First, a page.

IDEAS home Printed from
   My bibliography  Save this article

Special Economic Zones: What Have We Learned?


  • Farole, Thomas

    () (World Bank)


It has been more than 50 years since the establishment of the first modern special economic zones. During this time, SEZs have been credited with underpinning the dramatic export-oriented growth of China and other East Asian countries. While they remain a controversial instrument, policy makers appear to be increasingly attracted to economic zones. Since the mid 1980s, the number of new zones has grown rapidly, with significant expansion in developing countries. But in this postcrisis environment, the context in which zones operate is changing. Increasingly, the effectiveness with which they are designed, implemented, and managed will determine their success. This note outlines key lessons that have emerged from the experiences of zone programs in developing countries over recent decades.

Suggested Citation

  • Farole, Thomas, 2011. "Special Economic Zones: What Have We Learned?," World Bank - Economic Premise, The World Bank, issue 64, pages 1-5, September.
  • Handle: RePEc:wbk:prmecp:ep64

    Download full text from publisher

    File URL:
    Download Restriction: no

    References listed on IDEAS

    1. Thomas Farole, 2011. "Special Economic Zones in Africa : Comparing Performance and Learning from Global Experience," World Bank Publications, The World Bank, number 2268.
    Full references (including those not matched with items on IDEAS)


    Citations are extracted by the CitEc Project, subscribe to its RSS feed for this item.

    Cited by:

    1. Lord, Montague J., 2012. "Evaluation of Support to Lao PDR’s Special Economic Zones (SEZs)," MPRA Paper 61053, University Library of Munich, Germany.
    2. Oliver Klein & Piotr Pachura & Christine Tamasy, 2016. "Globalizing Production Networks," Polish Journal of Management Studies, Czestochowa Technical University, Department of Management, vol. 13(2), pages 81-89, June.
    3. Ana Fernandes & Heiwai Tang, 2012. "Learning from Neighbors’ Export Activities: Evidence from Exporters’ Survival," Development Working Papers 337, Centro Studi Luca d'Agliano, University of Milano, revised 16 Jul 2012.
    4. Mamo Mihretu & Gabriela Llobet, 2017. "Looking Beyond the Horizon," World Bank Other Operational Studies 28334, The World Bank.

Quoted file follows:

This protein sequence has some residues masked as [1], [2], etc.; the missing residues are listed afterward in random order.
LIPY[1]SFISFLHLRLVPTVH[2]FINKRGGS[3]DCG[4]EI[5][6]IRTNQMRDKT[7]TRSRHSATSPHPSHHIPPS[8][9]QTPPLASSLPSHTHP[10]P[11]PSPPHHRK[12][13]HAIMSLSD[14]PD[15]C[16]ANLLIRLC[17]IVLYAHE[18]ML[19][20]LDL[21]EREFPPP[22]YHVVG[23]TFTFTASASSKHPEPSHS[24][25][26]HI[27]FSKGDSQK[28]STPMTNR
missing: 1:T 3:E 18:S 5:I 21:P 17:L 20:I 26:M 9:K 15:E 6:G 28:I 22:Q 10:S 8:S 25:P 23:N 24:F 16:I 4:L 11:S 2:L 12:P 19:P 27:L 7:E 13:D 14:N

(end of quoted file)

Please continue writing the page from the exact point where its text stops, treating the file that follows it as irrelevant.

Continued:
More about this item


    SEZ; special economic zone; shenzhen; singapore; economic development; industrialization; employment; exports; exprot-led growth; trade;

    JEL classification:

    • F1 - International Economics - - Trade
    • F16 - International Economics - - Trade - - - Trade and Labor Market Interactions
    • F21 - International Economics - - International Factor Movements and International Business - - - International Investment; Long-Term Capital Movements
    • F23 - International Economics - - International Factor Movements and International Business - - - Multinational Firms; International Business
    • O14 - Economic Development, Innovation, Technological Change, and Growth - - Economic Development - - - Industrialization; Manufacturing and Service Industries; Choice of Technology


    Access and download statistics


    All material on this site has been provided by the respective publishers and authors. You can help correct errors and omissions. When requesting a correction, please mention this item's handle: RePEc:wbk:prmecp:ep64. See general information about how to correct material in RePEc.

    For technical questions regarding this item, or to correct its authors, title, abstract, bibliographic or download information, contact: (Michael Jelenic). General contact details of provider: .

    If you have authored this item and are not yet registered with RePEc, we encourage you to do it here. This allows to link your profile to this item. It also allows you to accept potential citations to this item that we are uncertain about.

    If CitEc recognized a reference but did not link an item in RePEc to it, you can help with this form .

    If you know of missing items citing this one, you can help us creating those links by adding the relevant references in the same way as above, for each refering item. If you are a registered author of this item, you may also want to check the "citations" tab in your RePEc Author Service profile, as there may be some citations waiting for confirmation.

    Please note that corrections may take a couple of weeks to filter through the various RePEc services.

    IDEAS is a RePEc service hosted by the Research Division of the Federal Reserve Bank of St. Louis . RePEc uses bibliographic data supplied by the respective publishers.